• China’s joint venture with Ukraine’s Motor Sich has been “created with the ultimate aim of transferring Ukrainian technology to China,” the Financial Times reports from Beijing. At last month’s aviation show in Beijing, a slide at the Skyrizon-Motor Sich booth set a 20-year goal for the Chinese company: “Independent innovation is to be mastered.” Since 2015, 100 Chinese experts have visited the aviation motor company’s factories in Kharkiv and Zaporizhia, the FT reports. At the same time, ‘hundreds’ of Ukrainian engineers now are working at the massive Skyrizon facility in Chongquing. Last month, Ukraine’s SBU froze China’s shareholding in Motor Sich. Now, the newspaper reports from Kyiv, alks are underway to find a compromise.
• The European Investment Bank is loaning Ukraine EUR 400 million to support small and medium-sized businesses over the next five years. The Finance Ministry initially is channeling the money through Megabank and Ukrgazbank.
• Ukraine needs to unblock privatization in order to unlock economic growth and attract foreign investors, said Francis Malige, EBRD Managing Director for Eastern Europe and the Caucasus. Speaking to journalists at a financial forum in Kyiv, he said of privatization: "There are still no results. And this is one of the biggest failures."
• Ukraine’s foreign reserves hit $18.6 billion on Sunday, the highest level since early 2014, the National Bank of Ukraine reported. With reserves up 20 percent this year, Ukraine is expected to end 2017 with $20 billion in reserves.
• To simplify bank transfers of foreign currency, the National Bank of Ukraine has dropped a requirement that customers submit scanned copies of documents to their bank to analyze foreign exchange transactions. Gradually, the central bank is loosening foreign exchange controls.
• Ukraine’s largest gas producer, Ukrgazvydobuvannia, plans to start producing natural gas in five licensed areas on the Black Sea shelf. Oleg Prokhorenko, head of the state-owned company, said he wants to conduct exploratory drilling in 2019-2020 and to start production in early 2021. By 2023, the company wants to reach an output of 5 billion cubic meters of gas per year. The company has no offshore experience and is looking for a foreign partner.
• Ukrainian Association of Renewable Energy, an industry group, will propose cutting the feed-in tariff for solar plants in favor of raising it for biomass and biogas. Ihor Tynny, a member of the association and owner of several hydroelectric power plants, unveiled the plan at the Kyiv International Economic Forum.
• Intel, the US technology company, may close its office in Ukraine, according to media reports. In recent days, companies working with Intel Ukraine, have received letters "in connection with the liquidation of the company," the reports say. Dmitry Kalita, head of Intel's offices in the region, replied to queries saying: “On October 4, nothing changed in the work of the Ukrainian office.”
• Ukraine’s Kernel, the world’s largest producer and exporter of sunflower oil, is mulling building a sunflower processing plant in Western Ukraine in 2018-2019. The company, which is traded on the Warsaw Stock Exchange, is considering Khmelnytsky or Ternopil as the site, Vitaliy Stavnychuk, Kernel’s director of agribusiness development told Interfax at the Kyiv International Economic Forum.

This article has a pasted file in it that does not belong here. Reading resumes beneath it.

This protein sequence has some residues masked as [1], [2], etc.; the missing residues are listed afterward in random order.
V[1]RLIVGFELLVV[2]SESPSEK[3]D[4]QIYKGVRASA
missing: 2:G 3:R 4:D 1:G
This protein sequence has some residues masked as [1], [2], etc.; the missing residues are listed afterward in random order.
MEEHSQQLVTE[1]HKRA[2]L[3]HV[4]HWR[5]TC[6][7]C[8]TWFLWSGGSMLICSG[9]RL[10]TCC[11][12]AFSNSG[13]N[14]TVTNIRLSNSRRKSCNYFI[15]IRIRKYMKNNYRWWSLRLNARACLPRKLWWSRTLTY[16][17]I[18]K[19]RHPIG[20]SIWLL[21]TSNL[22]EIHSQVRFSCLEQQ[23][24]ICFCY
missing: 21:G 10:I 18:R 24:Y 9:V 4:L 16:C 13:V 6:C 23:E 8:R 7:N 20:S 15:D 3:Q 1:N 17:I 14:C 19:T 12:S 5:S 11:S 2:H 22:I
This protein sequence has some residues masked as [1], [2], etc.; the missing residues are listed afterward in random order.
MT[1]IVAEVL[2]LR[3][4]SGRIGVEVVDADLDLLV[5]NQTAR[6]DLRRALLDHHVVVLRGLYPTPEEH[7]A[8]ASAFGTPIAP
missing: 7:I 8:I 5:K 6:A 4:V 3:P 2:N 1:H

• Poland’s Energy Minister Krzysztof Thuzhevsky has promised to stop importing coal from Ukraine’s separatist-controlled corner. Ukrainian Energy Minister Igor Nasalik told 112 TV: “We received assurances that a complete check will be carried out, such supplies will be banned."
• Through September, Ukraine imported 13 million tons of coal for $1.9 billion. Of the imports, 55 percent came from Russia, 25 percent from the US, and six percent from Canada. Compared to the same period last year, Ukraine’s coal imports increased by 83% in dollars and 11% in tons.
• A London broker emailed this view Thursday of the IMF and Ukraine: "In the short- to medium-term, we think funding for Ukraine is on solid ground. It’s clear that commitment from within the IMF is driven from a high level and with geopolitical motives in mind; so long as the Ukrainian government at least makes token progress on the desired reforms, we think that the program and the additional funding it catalyses will continue."
• As Ukraine’s economy reorients to the West, a new nationwide poll shows warming views toward the EU. The EU-funded ‘EU NEIGHBOURS east’ project polled Ukrainians last spring. It released results this week:
• Ukraine International Airlines daily evening flight from from Kiev Borispil to Kherson has proved so popular that it will add a daily morning flight, starting Oct. 29. UIA flies Brazilian-made Embraers on the one hour and 15 minute route.
• With visa free tourism to the EU working smoothly, the Greek Tourism Organization is opening a national tourist office in Kyiv. Last year, 11,000 Ukrainian tourists visited Greece in 2016. This year, the number is expected to be higher.
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